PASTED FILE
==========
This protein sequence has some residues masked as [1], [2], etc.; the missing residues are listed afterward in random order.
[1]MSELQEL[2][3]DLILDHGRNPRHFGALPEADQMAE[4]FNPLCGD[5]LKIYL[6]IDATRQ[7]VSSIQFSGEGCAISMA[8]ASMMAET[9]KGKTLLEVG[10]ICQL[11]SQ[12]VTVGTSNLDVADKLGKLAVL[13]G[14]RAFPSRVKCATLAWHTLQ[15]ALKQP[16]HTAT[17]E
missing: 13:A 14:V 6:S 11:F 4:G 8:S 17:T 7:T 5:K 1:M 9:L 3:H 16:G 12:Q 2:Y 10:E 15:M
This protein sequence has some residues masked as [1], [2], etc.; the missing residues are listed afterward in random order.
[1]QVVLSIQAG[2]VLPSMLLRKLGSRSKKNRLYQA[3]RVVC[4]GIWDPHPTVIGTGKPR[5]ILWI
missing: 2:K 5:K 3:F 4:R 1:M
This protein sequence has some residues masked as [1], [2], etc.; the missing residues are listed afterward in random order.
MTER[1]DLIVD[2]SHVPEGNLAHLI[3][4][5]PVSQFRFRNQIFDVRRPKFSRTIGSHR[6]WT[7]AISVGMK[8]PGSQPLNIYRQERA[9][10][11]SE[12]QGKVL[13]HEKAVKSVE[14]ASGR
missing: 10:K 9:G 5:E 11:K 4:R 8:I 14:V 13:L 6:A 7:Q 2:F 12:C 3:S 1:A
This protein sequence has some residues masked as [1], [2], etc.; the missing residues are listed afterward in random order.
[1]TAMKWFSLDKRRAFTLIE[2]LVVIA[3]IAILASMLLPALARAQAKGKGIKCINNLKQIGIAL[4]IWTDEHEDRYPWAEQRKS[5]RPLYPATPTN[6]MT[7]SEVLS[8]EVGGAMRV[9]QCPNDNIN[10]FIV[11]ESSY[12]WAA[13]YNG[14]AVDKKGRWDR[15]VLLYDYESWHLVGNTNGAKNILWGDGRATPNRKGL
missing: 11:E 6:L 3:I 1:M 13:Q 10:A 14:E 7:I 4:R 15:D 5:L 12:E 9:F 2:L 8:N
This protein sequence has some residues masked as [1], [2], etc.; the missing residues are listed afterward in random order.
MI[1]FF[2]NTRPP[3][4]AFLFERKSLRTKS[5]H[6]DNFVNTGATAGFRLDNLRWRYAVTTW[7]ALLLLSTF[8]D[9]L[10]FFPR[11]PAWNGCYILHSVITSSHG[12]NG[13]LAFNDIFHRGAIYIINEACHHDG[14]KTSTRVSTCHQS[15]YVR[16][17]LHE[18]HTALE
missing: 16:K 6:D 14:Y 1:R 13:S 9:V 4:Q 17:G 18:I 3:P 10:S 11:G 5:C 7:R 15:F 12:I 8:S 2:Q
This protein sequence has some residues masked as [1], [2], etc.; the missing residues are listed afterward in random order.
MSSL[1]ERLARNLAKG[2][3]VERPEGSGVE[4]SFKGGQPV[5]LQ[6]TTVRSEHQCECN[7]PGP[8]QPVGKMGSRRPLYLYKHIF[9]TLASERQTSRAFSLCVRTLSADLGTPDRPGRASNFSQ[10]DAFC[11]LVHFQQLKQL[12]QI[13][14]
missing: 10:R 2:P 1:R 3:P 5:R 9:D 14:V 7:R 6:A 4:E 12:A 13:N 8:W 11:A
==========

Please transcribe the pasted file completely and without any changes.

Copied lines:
This protein sequence has some residues masked as [1], [2], etc.; the missing residues are listed afterward in random order.
[1]MSELQEL[2][3]DLILDHGRNPRHFGALPEADQMAE[4]FNPLCGD[5]LKIYL[6]IDATRQ[7]VSSIQFSGEGCAISMA[8]ASMMAET[9]KGKTLLEVG[10]ICQL[11]SQ[12]VTVGTSNLDVADKLGKLAVL[13]G[14]RAFPSRVKCATLAWHTLQ[15]ALKQP[16]HTAT[17]E
missing: 13:A 14:V 6:S 11:F 4:G 8:S 17:T 7:T 5:K 1:M 9:L 3:H 16:G 12:Q 2:Y 10:E 15:M
This protein sequence has some residues masked as [1], [2], etc.; the missing residues are listed afterward in random order.
[1]QVVLSIQAG[2]VLPSMLLRKLGSRSKKNRLYQA[3]RVVC[4]GIWDPHPTVIGTGKPR[5]ILWI
missing: 2:K 5:K 3:F 4:R 1:M
This protein sequence has some residues masked as [1], [2], etc.; the missing residues are listed afterward in random order.
MTER[1]DLIVD[2]SHVPEGNLAHLI[3][4][5]PVSQFRFRNQIFDVRRPKFSRTIGSHR[6]WT[7]AISVGMK[8]PGSQPLNIYRQERA[9][10][11]SE[12]QGKVL[13]HEKAVKSVE[14]ASGR
missing: 10:K 9:G 5:E 11:K 4:R 8:I 14:V 13:L 6:A 7:Q 2:F 12:C 3:S 1:A
This protein sequence has some residues masked as [1], [2], etc.; the missing residues are listed afterward in random order.
[1]TAMKWFSLDKRRAFTLIE[2]LVVIA[3]IAILASMLLPALARAQAKGKGIKCINNLKQIGIAL[4]IWTDEHEDRYPWAEQRKS[5]RPLYPATPTN[6]MT[7]SEVLS[8]EVGGAMRV[9]QCPNDNIN[10]FIV[11]ESSY[12]WAA[13]YNG[14]AVDKKGRWDR[15]VLLYDYESWHLVGNTNGAKNILWGDGRATPNRKGL
missing: 11:E 6:L 3:I 1:M 13:Q 10:A 14:E 7:I 4:R 15:D 5:L 12:E 9:F 2:L 8:N
This protein sequence has some residues masked as [1], [2], etc.; the missing residues are listed afterward in random order.
MI[1]FF[2]NTRPP[3][4]AFLFERKSLRTKS[5]H[6]DNFVNTGATAGFRLDNLRWRYAVTTW[7]ALLLLSTF[8]D[9]L[10]FFPR[11]PAWNGCYILHSVITSSHG[12]NG[13]LAFNDIFHRGAIYIINEACHHDG[14]KTSTRVSTCHQS[15]YVR[16][17]LHE[18]HTALE
missing: 16:K 6:D 14:Y 1:R 13:S 9:V 4:Q 17:G 18:I 3:P 10:S 11:G 5:C 7:R 15:F 12:I 8:S 2:Q
This protein sequence has some residues masked as [1], [2], etc.; the missing residues are listed afterward in random order.
MSSL[1]ERLARNLAKG[2][3]VERPEGSGVE[4]SFKGGQPV[5]LQ[6]TTVRSEHQCECN[7]PGP[8]QPVGKMGSRRPLYLYKHIF[9]TLASERQTSRAFSLCVRTLSADLGTPDRPGRASNFSQ[10]DAFC[11]LVHFQQLKQL[12]QI[13][14]
missing: 10:R 2:P 1:R 3:P 5:R 9:D 14:V 7:R 6:A 4:E 12:A 13:N 8:W 11:A